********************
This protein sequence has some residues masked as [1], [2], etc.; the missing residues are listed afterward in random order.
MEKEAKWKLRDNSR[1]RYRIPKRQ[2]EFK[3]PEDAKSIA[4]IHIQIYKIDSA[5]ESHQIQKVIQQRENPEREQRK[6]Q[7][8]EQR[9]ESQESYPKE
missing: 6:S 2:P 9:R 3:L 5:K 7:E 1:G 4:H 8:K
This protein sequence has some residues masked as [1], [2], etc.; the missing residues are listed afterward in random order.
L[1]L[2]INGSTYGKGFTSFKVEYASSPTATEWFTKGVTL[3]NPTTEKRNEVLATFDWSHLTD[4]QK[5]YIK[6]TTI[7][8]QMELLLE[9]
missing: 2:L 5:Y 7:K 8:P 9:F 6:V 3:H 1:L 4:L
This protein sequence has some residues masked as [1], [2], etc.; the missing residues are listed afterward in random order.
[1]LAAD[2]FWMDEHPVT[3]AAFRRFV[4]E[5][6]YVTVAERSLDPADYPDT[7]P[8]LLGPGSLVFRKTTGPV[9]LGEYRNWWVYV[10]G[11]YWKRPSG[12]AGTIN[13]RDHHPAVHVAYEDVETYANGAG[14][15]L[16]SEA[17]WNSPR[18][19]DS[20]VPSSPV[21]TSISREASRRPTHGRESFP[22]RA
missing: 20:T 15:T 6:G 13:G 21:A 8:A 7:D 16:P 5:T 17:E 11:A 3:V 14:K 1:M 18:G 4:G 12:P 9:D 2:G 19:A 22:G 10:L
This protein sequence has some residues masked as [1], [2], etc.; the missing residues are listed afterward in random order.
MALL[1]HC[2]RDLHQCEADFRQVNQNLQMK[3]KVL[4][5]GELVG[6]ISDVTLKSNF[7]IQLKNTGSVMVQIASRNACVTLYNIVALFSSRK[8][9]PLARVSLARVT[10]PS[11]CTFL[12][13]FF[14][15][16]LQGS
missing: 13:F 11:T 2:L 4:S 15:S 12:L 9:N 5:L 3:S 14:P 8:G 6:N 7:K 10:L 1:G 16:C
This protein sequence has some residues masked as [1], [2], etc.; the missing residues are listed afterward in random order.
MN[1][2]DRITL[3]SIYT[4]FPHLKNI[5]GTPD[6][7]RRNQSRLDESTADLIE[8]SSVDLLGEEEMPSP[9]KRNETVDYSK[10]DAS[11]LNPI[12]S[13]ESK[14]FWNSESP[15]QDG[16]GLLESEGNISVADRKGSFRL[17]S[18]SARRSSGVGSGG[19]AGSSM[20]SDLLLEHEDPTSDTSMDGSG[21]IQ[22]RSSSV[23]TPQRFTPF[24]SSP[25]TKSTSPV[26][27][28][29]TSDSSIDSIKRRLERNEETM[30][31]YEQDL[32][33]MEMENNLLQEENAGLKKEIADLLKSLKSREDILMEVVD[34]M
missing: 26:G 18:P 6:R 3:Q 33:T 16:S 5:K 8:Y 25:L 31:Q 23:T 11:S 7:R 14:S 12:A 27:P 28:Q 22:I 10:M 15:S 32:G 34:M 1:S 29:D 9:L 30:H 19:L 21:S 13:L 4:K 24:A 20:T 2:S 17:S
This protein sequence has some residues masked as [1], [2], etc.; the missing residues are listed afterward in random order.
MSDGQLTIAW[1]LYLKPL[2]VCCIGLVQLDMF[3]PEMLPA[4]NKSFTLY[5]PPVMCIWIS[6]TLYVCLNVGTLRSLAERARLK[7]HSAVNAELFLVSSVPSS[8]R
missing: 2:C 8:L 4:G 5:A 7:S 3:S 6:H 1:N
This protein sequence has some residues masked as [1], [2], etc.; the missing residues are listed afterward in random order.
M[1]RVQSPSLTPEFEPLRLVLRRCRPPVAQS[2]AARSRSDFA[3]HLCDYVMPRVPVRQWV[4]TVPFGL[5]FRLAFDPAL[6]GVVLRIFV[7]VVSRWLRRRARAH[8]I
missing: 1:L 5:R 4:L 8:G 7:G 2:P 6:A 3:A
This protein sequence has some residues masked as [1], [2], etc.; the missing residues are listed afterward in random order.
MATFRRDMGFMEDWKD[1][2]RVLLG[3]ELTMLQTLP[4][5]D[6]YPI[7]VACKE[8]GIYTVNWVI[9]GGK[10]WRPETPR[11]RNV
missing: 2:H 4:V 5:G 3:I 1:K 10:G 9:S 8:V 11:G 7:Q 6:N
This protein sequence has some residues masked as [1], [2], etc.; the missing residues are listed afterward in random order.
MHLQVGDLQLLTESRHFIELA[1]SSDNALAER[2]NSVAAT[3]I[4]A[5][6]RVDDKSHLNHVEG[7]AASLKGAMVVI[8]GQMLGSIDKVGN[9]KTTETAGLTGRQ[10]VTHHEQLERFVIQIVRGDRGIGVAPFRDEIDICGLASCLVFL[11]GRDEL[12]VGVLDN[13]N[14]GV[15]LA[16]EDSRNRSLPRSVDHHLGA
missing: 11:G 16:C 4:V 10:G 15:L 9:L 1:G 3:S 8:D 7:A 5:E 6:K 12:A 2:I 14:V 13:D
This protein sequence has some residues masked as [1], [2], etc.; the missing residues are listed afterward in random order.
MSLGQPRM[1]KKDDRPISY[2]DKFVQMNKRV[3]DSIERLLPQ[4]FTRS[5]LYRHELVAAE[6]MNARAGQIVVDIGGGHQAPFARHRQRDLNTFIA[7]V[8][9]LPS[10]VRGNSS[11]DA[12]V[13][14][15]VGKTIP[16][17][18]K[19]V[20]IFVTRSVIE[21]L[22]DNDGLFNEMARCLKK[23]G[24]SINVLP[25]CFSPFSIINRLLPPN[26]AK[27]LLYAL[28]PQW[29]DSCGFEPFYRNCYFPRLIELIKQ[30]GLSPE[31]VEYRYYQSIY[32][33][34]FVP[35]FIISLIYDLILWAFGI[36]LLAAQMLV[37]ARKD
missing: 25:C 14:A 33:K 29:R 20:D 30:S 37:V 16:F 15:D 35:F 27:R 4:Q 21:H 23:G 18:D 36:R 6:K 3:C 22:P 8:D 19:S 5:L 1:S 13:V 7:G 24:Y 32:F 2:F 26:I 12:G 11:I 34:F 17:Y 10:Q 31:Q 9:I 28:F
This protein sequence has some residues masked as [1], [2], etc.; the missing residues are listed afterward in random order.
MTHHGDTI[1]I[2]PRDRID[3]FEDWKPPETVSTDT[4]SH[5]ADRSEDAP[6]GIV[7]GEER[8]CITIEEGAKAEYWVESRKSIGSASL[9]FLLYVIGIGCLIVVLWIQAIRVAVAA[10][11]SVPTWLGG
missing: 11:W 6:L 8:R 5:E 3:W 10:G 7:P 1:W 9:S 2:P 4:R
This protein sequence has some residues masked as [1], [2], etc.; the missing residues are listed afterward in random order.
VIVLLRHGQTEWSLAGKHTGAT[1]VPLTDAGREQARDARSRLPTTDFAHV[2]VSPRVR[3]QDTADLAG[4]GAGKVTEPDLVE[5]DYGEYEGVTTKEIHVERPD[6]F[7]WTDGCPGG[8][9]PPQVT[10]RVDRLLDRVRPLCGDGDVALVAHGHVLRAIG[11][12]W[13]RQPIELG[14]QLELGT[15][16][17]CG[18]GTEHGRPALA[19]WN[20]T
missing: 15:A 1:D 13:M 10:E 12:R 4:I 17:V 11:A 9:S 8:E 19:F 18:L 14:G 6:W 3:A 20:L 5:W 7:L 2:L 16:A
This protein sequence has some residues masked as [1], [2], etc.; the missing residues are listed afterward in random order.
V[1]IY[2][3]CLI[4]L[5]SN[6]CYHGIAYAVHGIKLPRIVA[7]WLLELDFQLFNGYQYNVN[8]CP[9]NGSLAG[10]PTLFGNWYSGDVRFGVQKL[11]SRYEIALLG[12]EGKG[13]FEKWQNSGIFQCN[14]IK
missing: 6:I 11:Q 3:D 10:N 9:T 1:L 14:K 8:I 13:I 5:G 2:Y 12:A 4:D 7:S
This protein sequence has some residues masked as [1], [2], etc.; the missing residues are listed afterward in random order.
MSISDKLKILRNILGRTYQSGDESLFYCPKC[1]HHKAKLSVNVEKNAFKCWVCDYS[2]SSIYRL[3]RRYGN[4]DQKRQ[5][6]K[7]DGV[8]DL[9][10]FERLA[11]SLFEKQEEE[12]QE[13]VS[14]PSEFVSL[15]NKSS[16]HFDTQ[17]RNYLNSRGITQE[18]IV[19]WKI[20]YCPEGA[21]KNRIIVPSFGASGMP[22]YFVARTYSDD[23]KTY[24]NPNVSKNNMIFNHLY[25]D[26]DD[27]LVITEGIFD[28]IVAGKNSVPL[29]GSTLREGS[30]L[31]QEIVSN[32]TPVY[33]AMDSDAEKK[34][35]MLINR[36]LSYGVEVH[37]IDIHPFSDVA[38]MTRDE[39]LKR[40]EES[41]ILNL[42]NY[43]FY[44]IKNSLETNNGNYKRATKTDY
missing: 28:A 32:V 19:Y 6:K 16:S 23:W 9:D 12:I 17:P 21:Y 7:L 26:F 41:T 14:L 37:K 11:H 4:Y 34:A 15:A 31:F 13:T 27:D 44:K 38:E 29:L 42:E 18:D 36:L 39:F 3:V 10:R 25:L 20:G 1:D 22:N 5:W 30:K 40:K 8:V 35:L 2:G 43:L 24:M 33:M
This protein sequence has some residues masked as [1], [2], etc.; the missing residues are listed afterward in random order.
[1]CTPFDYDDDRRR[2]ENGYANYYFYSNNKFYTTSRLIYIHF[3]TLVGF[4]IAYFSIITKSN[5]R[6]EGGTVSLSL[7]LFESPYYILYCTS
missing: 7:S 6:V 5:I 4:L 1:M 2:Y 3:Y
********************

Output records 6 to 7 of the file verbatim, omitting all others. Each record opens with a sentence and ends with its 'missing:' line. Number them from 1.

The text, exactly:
This protein sequence has some residues masked as [1], [2], etc.; the missing residues are listed afterward in random order.
MSDGQLTIAW[1]LYLKPL[2]VCCIGLVQLDMF[3]PEMLPA[4]NKSFTLY[5]PPVMCIWIS[6]TLYVCLNVGTLRSLAERARLK[7]HSAVNAELFLVSSVPSS[8]R
missing: 2:C 8:L 4:G 5:A 7:S 3:S 6:H 1:N
This protein sequence has some residues masked as [1], [2], etc.; the missing residues are listed afterward in random order.
M[1]RVQSPSLTPEFEPLRLVLRRCRPPVAQS[2]AARSRSDFA[3]HLCDYVMPRVPVRQWV[4]TVPFGL[5]FRLAFDPAL[6]GVVLRIFV[7]VVSRWLRRRARAH[8]I
missing: 1:L 5:R 4:L 8:G 7:G 2:P 6:A 3:A